Comedy, 2019: Trevor Noah Explains Why Able-Bodied Actors Playing The Disabled Is Problematic

Chris Menahan
Jan. 16, 2019

This is what passes for a comedy show in 2019.

Via Slate:
Noah made that observation about the state of the internet while discussing a recent casting controversy: In The Upside, a remake of the French film The Intouchables, Bryan Cranston plays a man who is paralyzed below the neck and uses a wheelchair. Advocates have criticized Cranston—as they have other actors in the past—for playing a disabled character that could have gone to a disabled actor. According to Sky News, Cranston acknowledged “the need to expand the opportunities for people with disabilities” but defended taking the role, comparing it to playing a gay character as a straight man or a poor character as a wealthy person. “I don’t know, where does the restriction apply, where is the line for that?” he asked. “I think it is worthy for debate to discuss those issues.”

Noah tackled the controversy on the set of The Daily Show, speaking more casually to the audience than he normally would in a formal, scripted segment. “I’m not gonna lie, my first instinct—because I love Bryan Cranston—my first instinct was like, are you being serious?” he said. “C’mon, man. We’re going too far now. You can’t—like, they’re actors. Actors are gonna act. If we get everyone who is the thing to be the thing, then it’s not acting, then it’s just the thing, it’s a documentary.” But then, Noah explained that, in a rare moment of online civility, he read something that changed his mind, written by a wheelchair-using actor whom Noah did not name.

Here’s how Noah tells it:

He just wrote a really cogent, beautiful response online. Didn’t fight with anybody, didn’t call anybody anything, didn’t judge anybody. And he completely opened my eyes to a perspective I never thought of. He said, “I understand what an actor is. I, too, am an actor. But I’m an actor in a wheelchair, and I never see parts that are leading roles for a person in a wheelchair. And so the one time I see a role where there’s a person in a wheelchair, I think, wow, this could be it. This could be the moment where I have all of the tools necessary to play this part. Do I get a shot at playing it?” And he was like, “Because when you think of it on the flip side, they never call people with wheelchairs in to play able-bodied people, and they’ll get able-bodied people to play people in wheelchairs.”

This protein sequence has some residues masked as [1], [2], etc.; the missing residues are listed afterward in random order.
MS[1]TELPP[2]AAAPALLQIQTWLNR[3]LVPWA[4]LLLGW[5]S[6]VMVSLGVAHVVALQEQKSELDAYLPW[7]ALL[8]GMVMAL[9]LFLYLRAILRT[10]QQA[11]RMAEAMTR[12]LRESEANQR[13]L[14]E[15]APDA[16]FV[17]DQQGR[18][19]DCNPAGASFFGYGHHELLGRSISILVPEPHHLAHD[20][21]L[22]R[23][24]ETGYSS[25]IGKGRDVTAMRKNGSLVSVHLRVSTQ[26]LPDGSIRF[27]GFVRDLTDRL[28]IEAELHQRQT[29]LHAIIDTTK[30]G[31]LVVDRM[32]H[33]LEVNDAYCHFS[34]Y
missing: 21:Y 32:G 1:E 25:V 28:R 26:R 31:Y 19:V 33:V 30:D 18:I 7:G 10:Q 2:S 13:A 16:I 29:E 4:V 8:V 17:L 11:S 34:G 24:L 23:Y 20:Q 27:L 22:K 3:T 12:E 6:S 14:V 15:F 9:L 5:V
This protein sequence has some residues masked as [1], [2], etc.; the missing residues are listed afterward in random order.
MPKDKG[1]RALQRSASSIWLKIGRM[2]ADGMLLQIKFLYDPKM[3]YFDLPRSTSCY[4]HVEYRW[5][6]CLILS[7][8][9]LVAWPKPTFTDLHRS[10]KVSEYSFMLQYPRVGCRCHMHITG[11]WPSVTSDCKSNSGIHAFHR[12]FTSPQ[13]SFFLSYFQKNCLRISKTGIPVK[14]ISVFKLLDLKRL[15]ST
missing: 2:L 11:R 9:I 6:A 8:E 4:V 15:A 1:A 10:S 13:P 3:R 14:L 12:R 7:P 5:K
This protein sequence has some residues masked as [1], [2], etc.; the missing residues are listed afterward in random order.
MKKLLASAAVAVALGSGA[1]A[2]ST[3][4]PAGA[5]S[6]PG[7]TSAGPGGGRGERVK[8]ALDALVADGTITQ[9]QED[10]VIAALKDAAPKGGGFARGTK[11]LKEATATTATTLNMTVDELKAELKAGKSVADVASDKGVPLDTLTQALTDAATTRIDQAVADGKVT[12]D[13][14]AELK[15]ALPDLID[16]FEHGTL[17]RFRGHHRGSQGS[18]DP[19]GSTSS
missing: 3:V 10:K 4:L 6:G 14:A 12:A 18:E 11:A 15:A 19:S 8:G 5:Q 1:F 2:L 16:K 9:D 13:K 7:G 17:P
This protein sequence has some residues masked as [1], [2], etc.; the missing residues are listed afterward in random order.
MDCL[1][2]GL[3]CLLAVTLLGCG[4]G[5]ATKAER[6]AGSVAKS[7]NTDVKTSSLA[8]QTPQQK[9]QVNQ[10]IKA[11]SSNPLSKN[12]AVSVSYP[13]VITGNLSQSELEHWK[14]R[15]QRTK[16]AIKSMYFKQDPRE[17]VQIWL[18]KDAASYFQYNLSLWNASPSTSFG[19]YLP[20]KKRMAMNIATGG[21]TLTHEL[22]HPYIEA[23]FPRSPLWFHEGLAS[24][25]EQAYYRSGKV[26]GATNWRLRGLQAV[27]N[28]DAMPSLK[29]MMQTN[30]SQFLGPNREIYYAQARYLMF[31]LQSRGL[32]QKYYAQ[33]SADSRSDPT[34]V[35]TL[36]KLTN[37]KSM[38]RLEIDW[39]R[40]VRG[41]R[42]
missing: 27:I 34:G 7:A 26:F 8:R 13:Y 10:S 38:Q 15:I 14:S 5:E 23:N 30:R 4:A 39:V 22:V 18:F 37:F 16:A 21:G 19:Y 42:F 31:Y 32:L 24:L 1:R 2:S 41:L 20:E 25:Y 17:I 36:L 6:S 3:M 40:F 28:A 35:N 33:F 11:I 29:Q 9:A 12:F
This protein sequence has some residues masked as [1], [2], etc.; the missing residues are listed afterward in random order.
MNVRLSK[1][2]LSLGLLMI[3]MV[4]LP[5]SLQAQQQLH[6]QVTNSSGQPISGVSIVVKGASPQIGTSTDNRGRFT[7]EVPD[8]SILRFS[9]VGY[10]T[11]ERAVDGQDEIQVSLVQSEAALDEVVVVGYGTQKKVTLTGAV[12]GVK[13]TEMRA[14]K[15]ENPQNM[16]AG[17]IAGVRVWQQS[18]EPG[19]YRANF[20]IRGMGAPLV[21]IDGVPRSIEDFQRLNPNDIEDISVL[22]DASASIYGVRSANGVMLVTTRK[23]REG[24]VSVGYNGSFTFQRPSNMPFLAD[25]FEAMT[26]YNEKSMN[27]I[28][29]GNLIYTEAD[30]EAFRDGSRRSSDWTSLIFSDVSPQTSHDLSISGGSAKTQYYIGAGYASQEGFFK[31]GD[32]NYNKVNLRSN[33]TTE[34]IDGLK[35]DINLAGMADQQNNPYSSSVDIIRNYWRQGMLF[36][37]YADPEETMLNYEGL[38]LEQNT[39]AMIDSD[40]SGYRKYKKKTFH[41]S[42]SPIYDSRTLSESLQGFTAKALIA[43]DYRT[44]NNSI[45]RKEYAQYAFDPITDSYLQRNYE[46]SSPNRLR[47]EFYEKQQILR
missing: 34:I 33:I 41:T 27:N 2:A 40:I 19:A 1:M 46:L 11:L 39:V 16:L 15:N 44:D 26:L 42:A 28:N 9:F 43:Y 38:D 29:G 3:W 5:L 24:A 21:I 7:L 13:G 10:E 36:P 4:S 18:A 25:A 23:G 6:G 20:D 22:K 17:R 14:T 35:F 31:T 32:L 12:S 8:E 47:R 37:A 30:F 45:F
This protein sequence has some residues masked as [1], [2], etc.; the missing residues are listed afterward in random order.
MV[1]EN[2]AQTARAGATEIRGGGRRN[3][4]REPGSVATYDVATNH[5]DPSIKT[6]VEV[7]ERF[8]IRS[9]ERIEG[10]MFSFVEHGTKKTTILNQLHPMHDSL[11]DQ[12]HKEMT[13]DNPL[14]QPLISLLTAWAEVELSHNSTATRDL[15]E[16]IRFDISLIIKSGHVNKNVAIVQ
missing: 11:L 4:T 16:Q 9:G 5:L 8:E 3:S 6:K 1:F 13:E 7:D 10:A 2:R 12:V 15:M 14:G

I never thought of it like that. My perspective, obviously, as someone who is not in a wheelchair—I just never thought of it that way. And I sat there and I was like, it’s powerful because you don’t think about representation, you don’t think about how important it is for people to see themselves onscreen in a real way. And at the same time, I don’t think Bryan Cranston did anything wrong. I don’t think everything has to be a fight. It’s just, like, a moment to be like, hey, maybe next time people in Hollywood can look at that and go, maybe you can get a relatively unknown actor to play that role and then put an A-lister opposite them and maybe this becomes their breakout. Maybe this becomes the thing that blows them up.

And that’s where you realize how powerful representation is, because if you’re a person in a wheelchair, how many movies come along where the lead character is in a wheelchair? There’s virtually none. And even myself, I was like, oh man, I have to try and understand that a little bit more. It was eye-opening.

Rather than spend some of the millions he's got from shilling for the establishment to help a disabled actor get "representation," Noah just dropped $20 million on a house in the gated community of Bel Air.

Now that is funny!

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